Be Mindful. Be Grateful. Be Kind.
Monday 20th March marks International Day of Happiness and this year's theme is Mindful, Grateful, Kind.
Since 2013, the United Nations has celebrated the International Day of Happiness as a way to recognise the importance of happiness in the lives of people around the world. The resolution was initiated by Bhutan, a country which has recognized the value of national happiness over national income since the early 1970s and famously adopted the goal of Gross National Happiness over Gross National Product.
Happiness is a fundamental right for all and is included in the UN 17 Sustainable Development Goals, which seek to end poverty, reduce inequality, and protect our planet – three key aspects that lead to well-being and happiness.
Whilst last year's theme "Build Back Happier" was aimed to achieve recovery following the COVID-19 pandemic, this year's theme is centred around "Be Mindful. Be Grateful. Be Kind."
As you probably know, at Positive Outlook happiness plays a key part of our mission, whether it's the happiness of our team, our customers or the wider community. We've therefore shared some easy tips to help you keep a smile on your face every day and look at life on the bright side!
Mindfulness is a technique to help you notice what's happening in the present moment, without judgement. It is known to help you become more self-aware, feel calmer and less stressed, cope with unhelpful thoughts and be kinder towards yourself.
Do you ever arrive at work realising you don't really remember the walk from home or eat your dinner whilst watching TV, scrolling on your phone and thinking about what you have to do the next day? So many of our day-to-day activities are done on automatic pilot that it's easy to reach the end of the day feeling like it's all been a bit of a blur.
Our schedules are often so busy, the idea of practising mindfulness might seem like adding another chore to that never-ending to-do-list. However there's a number of quick mindfulness tips you can incorporate to your daily life without needing extra time and we've listed a few below:
- Mindful eating: research has shown that when we eat with more mindfulness, we digest our food better which helps get more vitamins and minerals and aids in overall digestive health. Pay attention to the smell, taste and texture of what you're eating or drinking.
- Mindful walking: try to focus on the feeling of your body moving. Notice the traffic, the nature surrounding you, with all its different smells.
- Mindful breathing: when feeling overwhelmed, the box breathing technique is a great tool to bring you back to the present moment. All it involves is breathing in for 4 seconds, holding the breath for 4 seconds, breathing out for 4, holding it again for 4 and repeating.
To learn more about mindfulness, click here.
Practising gratitude is not only a powerful tool to improve your personal mental health but it will also benefit those around you.
There is a strong correlation between increased feelings of happiness and self-worth and giving or receiving gratitude. We are happy because we are grateful, not the other way around.
No less than 70% of employees would feel better about themselves if their boss were more grateful, and 81% would work harder.
Furthermore, regular gratitude journaling has been shown to result in 5% to 15% increases in optimism (Amin, 2014).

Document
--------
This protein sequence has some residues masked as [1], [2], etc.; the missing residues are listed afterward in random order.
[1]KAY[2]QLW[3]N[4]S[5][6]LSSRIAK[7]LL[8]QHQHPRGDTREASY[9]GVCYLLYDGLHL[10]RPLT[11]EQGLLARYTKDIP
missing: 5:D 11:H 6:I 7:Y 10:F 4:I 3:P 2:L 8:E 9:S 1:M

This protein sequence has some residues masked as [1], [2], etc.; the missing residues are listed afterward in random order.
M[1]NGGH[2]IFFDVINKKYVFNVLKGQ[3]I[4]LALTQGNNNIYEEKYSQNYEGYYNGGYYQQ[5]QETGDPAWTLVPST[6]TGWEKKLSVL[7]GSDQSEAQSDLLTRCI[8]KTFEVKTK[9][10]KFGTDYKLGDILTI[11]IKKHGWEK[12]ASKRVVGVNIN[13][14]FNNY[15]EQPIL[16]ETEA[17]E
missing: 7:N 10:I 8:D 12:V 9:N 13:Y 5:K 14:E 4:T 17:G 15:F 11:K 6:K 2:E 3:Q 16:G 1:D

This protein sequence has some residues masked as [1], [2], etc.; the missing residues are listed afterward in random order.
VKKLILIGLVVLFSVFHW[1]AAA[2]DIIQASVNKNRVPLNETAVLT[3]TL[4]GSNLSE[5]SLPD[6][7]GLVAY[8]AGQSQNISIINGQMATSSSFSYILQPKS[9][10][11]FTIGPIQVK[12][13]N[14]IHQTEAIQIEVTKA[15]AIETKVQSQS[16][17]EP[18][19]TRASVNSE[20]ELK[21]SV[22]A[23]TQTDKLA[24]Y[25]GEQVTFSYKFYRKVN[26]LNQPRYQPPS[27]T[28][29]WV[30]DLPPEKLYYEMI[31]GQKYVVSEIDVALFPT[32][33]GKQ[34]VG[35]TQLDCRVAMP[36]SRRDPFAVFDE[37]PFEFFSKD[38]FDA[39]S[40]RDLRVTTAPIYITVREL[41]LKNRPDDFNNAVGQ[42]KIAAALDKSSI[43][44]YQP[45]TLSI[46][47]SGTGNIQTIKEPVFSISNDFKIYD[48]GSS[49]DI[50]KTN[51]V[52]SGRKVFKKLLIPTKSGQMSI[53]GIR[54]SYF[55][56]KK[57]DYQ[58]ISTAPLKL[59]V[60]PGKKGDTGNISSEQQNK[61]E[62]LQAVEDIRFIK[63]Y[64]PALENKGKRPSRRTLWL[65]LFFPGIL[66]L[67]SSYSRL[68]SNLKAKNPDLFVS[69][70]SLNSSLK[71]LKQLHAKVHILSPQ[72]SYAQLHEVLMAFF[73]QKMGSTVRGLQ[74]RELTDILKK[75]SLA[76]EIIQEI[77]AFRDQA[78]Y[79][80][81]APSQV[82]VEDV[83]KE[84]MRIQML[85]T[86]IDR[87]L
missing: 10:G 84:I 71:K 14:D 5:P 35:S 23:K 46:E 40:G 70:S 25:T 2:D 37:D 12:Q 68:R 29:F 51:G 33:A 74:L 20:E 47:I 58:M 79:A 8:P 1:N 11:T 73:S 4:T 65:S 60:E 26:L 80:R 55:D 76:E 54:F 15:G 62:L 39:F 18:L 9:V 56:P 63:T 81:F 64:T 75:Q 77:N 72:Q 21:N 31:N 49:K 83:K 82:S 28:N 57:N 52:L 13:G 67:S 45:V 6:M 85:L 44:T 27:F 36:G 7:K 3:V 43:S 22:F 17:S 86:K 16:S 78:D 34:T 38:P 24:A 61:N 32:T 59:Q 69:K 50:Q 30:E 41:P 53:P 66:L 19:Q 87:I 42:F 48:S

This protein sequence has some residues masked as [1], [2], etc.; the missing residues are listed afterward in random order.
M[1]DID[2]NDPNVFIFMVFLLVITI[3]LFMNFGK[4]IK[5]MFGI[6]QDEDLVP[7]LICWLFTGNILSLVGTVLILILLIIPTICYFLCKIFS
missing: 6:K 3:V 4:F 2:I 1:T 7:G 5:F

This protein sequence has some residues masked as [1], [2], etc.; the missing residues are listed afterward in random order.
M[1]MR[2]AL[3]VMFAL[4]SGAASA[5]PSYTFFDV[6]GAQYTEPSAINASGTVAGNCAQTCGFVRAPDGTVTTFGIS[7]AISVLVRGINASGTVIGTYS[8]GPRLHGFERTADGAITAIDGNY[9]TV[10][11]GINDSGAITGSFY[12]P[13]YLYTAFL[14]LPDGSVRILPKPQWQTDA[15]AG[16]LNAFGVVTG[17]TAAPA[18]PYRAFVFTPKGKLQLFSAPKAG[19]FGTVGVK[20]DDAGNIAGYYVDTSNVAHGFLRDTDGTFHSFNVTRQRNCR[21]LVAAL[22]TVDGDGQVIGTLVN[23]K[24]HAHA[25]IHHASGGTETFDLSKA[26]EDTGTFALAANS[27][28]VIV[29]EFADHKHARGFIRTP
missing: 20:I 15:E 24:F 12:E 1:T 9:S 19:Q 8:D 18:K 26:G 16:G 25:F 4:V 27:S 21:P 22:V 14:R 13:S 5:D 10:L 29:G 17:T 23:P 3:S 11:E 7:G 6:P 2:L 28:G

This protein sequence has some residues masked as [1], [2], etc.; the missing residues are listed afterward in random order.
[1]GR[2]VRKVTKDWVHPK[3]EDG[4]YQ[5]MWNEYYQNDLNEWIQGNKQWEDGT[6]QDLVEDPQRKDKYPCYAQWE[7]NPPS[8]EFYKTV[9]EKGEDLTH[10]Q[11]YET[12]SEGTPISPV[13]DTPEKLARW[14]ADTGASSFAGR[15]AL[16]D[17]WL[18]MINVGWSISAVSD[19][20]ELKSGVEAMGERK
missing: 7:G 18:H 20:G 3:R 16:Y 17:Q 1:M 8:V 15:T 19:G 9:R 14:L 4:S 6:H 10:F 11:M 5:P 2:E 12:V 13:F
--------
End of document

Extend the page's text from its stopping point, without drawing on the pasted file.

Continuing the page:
So if you're ready to give it a go, below are a couple of tips to practice gratitude:
- End the day gratefully: before going to sleep, write down 3 things you're grateful for. You can add them to a gratitude journal, a note in your phone or just a post-it for you to look back at in the morning. It doesn't have to be big achievements or expensive things, but can be as simple as time spent with your friend, the nice dinner you had, and more. The little things are what makes all the difference.
- Share your gratitude with others: each day, thank someone for their help, kindness, or anything positive that comes to your mind. That person might be inspired to do the same and before you know it, you'll have created a little chain of gratitude!
Kindness is choosing to do something that helps others or yourself, motivated by genuine warm feelings. Engaging in acts of kindness produces endorphins, the brain's natural painkiller. Kind people have 23% less cortisol (the stress hormone) and age slower than the average population! It's also known to reduce your blood-pressure and therefore protect your heart.
Here are some random acts of kindness to be nicer to those around you and also to yourself:
- Share a snack
- Write a positive comment online
- Send a thank you note
- Give up your seat
- Give yourself a compliment
- Get yourself a well-deserved massage
- Spend time doing the thing you love the most
If research suggests that up to 30-40% of our happiness is genetic, the rest is down to the life we lead and the environment we live in so let's start today and let us know what’s putting a smile on your face today!
It's so easy to focus on all the little things that might get in your way but it would be a lot less tiring to look at the bright side and think of everything that's gone well at the end of each day, such as receiving a nice compliment, enjoying the sun at lunchtime or your puppy going through the day without chewing anything (my personal favourite).
Having read that your happiness increases by 37% wearing bright colours, I'll be wearing my favourite PO t-shirt, watching Inside Out curled up on the sofa with the above naughty puppy! Enjoy your day and keep it positive!
Blog Author: Léa Gorniak - Mar 20th 2023